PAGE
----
The Day my Purse Stood up for Body Positivity.

Ethical buying and consumerism. Its a concept that has grown rapidly and something we have probably been doing unconsciously for most of our lives as customers. I’m sure so many people out there already subscribe to an ethos when they purchase their clothing, but I must admit that whilst I do it with my grocery items, I’ve never done it with clothing – until now.

Today I have decided that I am going to buy ethically for Body Positivity.

As we all know, one of the major issues in my Body Positivity advocacy is to encourage sporting brands who stock sizes 14-up to actually feature athletes 14-up in their gear. As someone who has previously worked in fashion and retail for many years, I know that by doing this, they will not only have people running to their stores or jumping online to buy the product they now know will fit them, but brands become immediately more relatable. 

This was particularly the case when a mainstream brand such as 2XU Australia did it with an image of me in my tri suit and subsequent sponsorship. Within an hour of posting the image of me on their Instagram account, this was exactly what was happening. People were posting comments such as “I have been searching for ages if plus size can wear 2XU Australia clothes as I never see pics of anyone plus sized. So thanks to you I am going to brave it and buy some.”

The image-share that started it all.
The image-share that started it all
Since then some great brands such as Lola Getts have been happy to support me on this journey with great visibility of me in action on their social media, and there are other great plus size brands doing the same thing with other fantastic plus size athletes. I wholeheartedly believe it is time other mainstream active wear brands who stock larger sizes need to come on to the party – because in all seriousness, why wouldn’t you promote the fact that you catered to plus sizes? Unless we are like the embarrassing sibling you walk three metres in front of so people don’t assume you’re together. Until then, I am taking my ethical athletic gear money elsewhere. And lets face it – I’m a triathlete – all we spend our money on is GEAR.

So what has lead to my new-found clothing cash freeze? I won’t give the specifics because I am not into brand shaming, but recently I reached out to a brand whose items I have been wearing in training and recreationally for over ten years now. I contacted them because I wholeheartedly believed in their product and believe that they could benefit from featuring their product ranges that go up to a size 22. I wanted to explore the option of me providing them more exposure in the plus size performance wear market, and I figured that given they had ranges that catered from sizes 6 to 22, body diversity amongst their customer base would be something to be celebrated. There I go with my rosy-coloured body positive glasses on again.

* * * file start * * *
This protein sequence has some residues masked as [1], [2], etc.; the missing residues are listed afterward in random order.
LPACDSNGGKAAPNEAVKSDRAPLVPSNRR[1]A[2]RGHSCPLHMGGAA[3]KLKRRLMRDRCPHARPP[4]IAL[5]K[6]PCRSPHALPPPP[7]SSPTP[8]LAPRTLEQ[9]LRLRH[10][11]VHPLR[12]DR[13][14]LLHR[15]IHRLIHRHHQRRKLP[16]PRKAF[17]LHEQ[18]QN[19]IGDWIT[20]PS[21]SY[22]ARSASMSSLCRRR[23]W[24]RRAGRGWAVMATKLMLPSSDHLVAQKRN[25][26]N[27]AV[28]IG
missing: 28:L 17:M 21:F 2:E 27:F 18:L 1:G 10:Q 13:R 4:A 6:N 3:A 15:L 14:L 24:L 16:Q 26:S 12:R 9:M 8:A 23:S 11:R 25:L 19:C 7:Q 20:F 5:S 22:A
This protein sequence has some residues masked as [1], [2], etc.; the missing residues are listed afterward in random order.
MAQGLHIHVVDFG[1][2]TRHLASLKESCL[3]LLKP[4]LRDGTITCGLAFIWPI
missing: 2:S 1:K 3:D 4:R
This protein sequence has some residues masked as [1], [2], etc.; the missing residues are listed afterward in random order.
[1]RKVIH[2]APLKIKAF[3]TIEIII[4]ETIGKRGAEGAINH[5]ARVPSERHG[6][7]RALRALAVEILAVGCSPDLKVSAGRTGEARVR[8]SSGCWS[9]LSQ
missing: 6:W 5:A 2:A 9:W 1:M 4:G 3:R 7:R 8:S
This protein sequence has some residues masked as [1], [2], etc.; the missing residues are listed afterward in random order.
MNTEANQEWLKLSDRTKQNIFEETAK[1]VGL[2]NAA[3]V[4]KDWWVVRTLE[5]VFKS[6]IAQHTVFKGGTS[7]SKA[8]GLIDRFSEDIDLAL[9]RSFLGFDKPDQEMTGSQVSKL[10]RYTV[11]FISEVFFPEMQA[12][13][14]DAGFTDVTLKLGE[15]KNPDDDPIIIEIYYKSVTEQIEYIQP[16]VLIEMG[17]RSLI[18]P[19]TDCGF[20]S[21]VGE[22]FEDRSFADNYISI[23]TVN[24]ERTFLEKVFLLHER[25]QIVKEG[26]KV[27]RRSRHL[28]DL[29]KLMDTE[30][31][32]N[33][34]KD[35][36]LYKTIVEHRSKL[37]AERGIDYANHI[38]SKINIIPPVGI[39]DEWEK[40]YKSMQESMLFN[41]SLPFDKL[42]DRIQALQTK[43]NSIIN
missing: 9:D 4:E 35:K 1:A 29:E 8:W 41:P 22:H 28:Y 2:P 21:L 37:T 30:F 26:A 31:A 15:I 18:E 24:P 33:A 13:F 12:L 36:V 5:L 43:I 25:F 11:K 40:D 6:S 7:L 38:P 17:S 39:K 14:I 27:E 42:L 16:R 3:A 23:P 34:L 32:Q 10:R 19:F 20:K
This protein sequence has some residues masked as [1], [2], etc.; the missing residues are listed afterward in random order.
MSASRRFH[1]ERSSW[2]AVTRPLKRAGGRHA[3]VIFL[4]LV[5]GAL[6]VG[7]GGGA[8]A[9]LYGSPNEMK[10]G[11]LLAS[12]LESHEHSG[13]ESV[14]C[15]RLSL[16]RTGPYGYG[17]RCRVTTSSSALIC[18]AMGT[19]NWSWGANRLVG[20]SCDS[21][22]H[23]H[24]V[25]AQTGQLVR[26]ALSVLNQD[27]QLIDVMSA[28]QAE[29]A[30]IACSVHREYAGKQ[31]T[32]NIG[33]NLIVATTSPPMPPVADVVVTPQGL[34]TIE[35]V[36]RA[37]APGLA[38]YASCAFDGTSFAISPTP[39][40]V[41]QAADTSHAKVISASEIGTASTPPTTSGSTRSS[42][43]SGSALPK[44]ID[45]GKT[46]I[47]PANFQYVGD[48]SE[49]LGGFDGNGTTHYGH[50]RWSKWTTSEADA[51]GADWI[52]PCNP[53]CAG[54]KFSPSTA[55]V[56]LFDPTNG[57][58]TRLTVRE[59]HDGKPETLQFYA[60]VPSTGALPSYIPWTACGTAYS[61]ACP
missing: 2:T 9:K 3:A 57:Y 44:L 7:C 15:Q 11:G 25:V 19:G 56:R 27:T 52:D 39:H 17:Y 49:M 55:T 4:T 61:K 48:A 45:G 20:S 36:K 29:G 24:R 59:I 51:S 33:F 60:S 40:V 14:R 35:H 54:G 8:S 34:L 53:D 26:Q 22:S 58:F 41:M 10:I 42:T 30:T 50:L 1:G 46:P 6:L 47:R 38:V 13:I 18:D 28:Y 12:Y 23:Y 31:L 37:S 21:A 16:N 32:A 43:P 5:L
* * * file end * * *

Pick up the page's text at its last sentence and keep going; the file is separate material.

The response I got was friendly and the ‘thanks but no thanks’ that I was used to by now. I was invited to tag them in my social media posts and they could potentially be endorsed if my posts fitted within their social media guidelines of which I was not made privy.

Now this is only one of a gazillion responses I have received of this nature. But what made this one different to the rest? I found myself and my friend whom I disclosed this correspondence to giving them the benefit of the doubt, understanding that they would indeed have very brand-specific promotional guidelines that would need to be adhered to etc etc etc….But why isn’t body diversity part of their brand-specific identity? Fair enough if you stock sizes 6 to 12, but to produce items from sizes 6 to 22, why isn’t athletic diversity considered something you would want to shout from the rooftops?

So now I believe it is time my consumer dollar does the talking for me. I understand that celebrating body diversity is relatively unchartered territory for many brands, and that it seems you also get smashed for whatever effort you make to do so, but until then I believe I must withhold my money from your purses. Not out of spite, but because I would rather direct my money toward a brand who WAS celebrating the physical diversity of athleticism that we so desperately keep asking for. Its time we reward the brands who are paving the way to make it easier for you once you decide to jump on the diversity bandwagon. Which means I must run as I need to go and find myself a new pair of swimmers.